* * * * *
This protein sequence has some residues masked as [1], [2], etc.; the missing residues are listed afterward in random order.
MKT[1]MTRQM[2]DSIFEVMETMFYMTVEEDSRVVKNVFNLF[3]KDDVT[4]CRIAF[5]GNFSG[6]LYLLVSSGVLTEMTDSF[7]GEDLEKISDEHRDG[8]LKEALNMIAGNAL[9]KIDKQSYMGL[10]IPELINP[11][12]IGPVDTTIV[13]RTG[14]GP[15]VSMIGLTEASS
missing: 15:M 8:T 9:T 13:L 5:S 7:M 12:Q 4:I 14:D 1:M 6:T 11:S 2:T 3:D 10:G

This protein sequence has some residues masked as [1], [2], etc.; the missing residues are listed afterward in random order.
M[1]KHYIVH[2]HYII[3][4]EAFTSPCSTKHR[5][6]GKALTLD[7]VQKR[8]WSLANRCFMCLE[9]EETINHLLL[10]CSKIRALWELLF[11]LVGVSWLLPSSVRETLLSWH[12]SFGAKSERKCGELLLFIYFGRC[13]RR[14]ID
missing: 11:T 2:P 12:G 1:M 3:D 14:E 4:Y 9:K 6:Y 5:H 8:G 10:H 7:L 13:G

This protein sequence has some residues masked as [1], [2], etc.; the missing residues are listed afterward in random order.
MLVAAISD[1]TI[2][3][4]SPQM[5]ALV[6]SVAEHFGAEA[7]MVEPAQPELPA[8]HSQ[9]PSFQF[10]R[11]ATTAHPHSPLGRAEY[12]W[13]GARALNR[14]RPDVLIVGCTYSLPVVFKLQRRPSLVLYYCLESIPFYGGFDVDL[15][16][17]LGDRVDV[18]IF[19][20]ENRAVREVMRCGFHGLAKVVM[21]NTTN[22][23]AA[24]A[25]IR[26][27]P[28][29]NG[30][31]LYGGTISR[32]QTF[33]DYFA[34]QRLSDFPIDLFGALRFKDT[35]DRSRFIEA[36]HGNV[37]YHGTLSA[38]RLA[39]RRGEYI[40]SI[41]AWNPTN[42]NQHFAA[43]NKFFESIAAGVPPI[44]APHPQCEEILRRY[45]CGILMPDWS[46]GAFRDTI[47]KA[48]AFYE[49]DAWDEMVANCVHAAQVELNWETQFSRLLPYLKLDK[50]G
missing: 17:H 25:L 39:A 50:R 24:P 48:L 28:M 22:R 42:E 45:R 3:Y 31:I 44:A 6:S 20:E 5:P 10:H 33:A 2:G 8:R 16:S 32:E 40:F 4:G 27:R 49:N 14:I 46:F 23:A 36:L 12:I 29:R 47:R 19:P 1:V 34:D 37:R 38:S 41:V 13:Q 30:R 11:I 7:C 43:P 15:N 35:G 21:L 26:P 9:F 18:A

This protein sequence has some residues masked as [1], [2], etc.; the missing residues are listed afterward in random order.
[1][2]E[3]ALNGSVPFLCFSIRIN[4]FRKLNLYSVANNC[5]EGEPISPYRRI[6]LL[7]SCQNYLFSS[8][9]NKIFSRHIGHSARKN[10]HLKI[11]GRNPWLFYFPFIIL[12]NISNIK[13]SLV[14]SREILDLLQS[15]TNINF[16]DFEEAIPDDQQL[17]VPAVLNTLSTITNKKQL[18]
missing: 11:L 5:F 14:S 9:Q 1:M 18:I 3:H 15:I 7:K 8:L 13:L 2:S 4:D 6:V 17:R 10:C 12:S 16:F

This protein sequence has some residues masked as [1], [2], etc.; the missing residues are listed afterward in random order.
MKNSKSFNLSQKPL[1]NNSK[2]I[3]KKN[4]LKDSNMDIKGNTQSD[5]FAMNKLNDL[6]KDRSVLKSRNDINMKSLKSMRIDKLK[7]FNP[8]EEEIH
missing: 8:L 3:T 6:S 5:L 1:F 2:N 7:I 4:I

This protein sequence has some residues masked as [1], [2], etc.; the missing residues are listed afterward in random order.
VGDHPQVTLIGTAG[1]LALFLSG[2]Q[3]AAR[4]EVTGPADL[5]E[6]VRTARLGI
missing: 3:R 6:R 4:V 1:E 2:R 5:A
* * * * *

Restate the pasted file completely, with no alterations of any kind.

This protein sequence has some residues masked as [1], [2], etc.; the missing residues are listed afterward in random order.
MKT[1]MTRQM[2]DSIFEVMETMFYMTVEEDSRVVKNVFNLF[3]KDDVT[4]CRIAF[5]GNFSG[6]LYLLVSSGVLTEMTDSF[7]GEDLEKISDEHRDG[8]LKEALNMIAGNAL[9]KIDKQSYMGL[10]IPELINP[11][12]IGPVDTTIV[13]RTG[14]GP[15]VSMIGLTEASS
missing: 15:M 8:T 9:T 13:L 5:S 7:M 12:Q 4:I 14:D 1:M 6:T 11:S 2:T 3:D 10:G

This protein sequence has some residues masked as [1], [2], etc.; the missing residues are listed afterward in random order.
M[1]KHYIVH[2]HYII[3][4]EAFTSPCSTKHR[5][6]GKALTLD[7]VQKR[8]WSLANRCFMCLE[9]EETINHLLL[10]CSKIRALWELLF[11]LVGVSWLLPSSVRETLLSWH[12]SFGAKSERKCGELLLFIYFGRC[13]RR[14]ID
missing: 11:T 2:P 12:G 1:M 3:D 14:E 4:Y 9:K 6:Y 5:H 8:G 10:H 7:L 13:G

This protein sequence has some residues masked as [1], [2], etc.; the missing residues are listed afterward in random order.
MLVAAISD[1]TI[2][3][4]SPQM[5]ALV[6]SVAEHFGAEA[7]MVEPAQPELPA[8]HSQ[9]PSFQF[10]R[11]ATTAHPHSPLGRAEY[12]W[13]GARALNR[14]RPDVLIVGCTYSLPVVFKLQRRPSLVLYYCLESIPFYGGFDVDL[15][16][17]LGDRVDV[18]IF[19][20]ENRAVREVMRCGFHGLAKVVM[21]NTTN[22][23]AA[24]A[25]IR[26][27]P[28][29]NG[30][31]LYGGTISR[32]QTF[33]DYFA[34]QRLSDFPIDLFGALRFKDT[35]DRSRFIEA[36]HGNV[37]YHGTLSA[38]RLA[39]RRGEYI[40]SI[41]AWNPTN[42]NQHFAA[43]NKFFESIAAGVPPI[44]APHPQCEEILRRY[45]CGILMPDWS[46]GAFRDTI[47]KA[48]AFYE[49]DAWDEMVANCVHAAQVELNWETQFSRLLPYLKLDK[50]G
missing: 17:H 25:L 39:A 50:R 24:P 48:L 28:M 22:R 42:E 45:R 3:Y 31:I 44:A 6:S 20:E 5:P 10:H 33:A 2:G 8:R 16:S 32:E 40:F 4:G 27:R 49:N 14:I 46:F 23:A 36:L 12:I 29:R 47:R 19:P 1:V 34:D 37:R 38:S 41:V 13:Q 30:R 11:I 7:C 43:P 15:N 35:G 21:L 26:P 9:F 18:A

This protein sequence has some residues masked as [1], [2], etc.; the missing residues are listed afterward in random order.
[1][2]E[3]ALNGSVPFLCFSIRIN[4]FRKLNLYSVANNC[5]EGEPISPYRRI[6]LL[7]SCQNYLFSS[8][9]NKIFSRHIGHSARKN[10]HLKI[11]GRNPWLFYFPFIIL[12]NISNIK[13]SLV[14]SREILDLLQS[15]TNINF[16]DFEEAIPDDQQL[17]VPAVLNTLSTITNKKQL[18]
missing: 11:L 5:F 14:S 9:Q 1:M 18:I 3:H 15:I 7:K 8:L 13:L 2:S 4:D 6:V 17:R 10:C 12:S 16:F

This protein sequence has some residues masked as [1], [2], etc.; the missing residues are listed afterward in random order.
MKNSKSFNLSQKPL[1]NNSK[2]I[3]KKN[4]LKDSNMDIKGNTQSD[5]FAMNKLNDL[6]KDRSVLKSRNDINMKSLKSMRIDKLK[7]FNP[8]EEEIH
missing: 8:L 3:T 6:S 5:L 1:F 2:N 7:I 4:I

This protein sequence has some residues masked as [1], [2], etc.; the missing residues are listed afterward in random order.
VGDHPQVTLIGTAG[1]LALFLSG[2]Q[3]AAR[4]EVTGPADL[5]E[6]VRTARLGI
missing: 3:R 6:R 4:V 1:E 2:R 5:A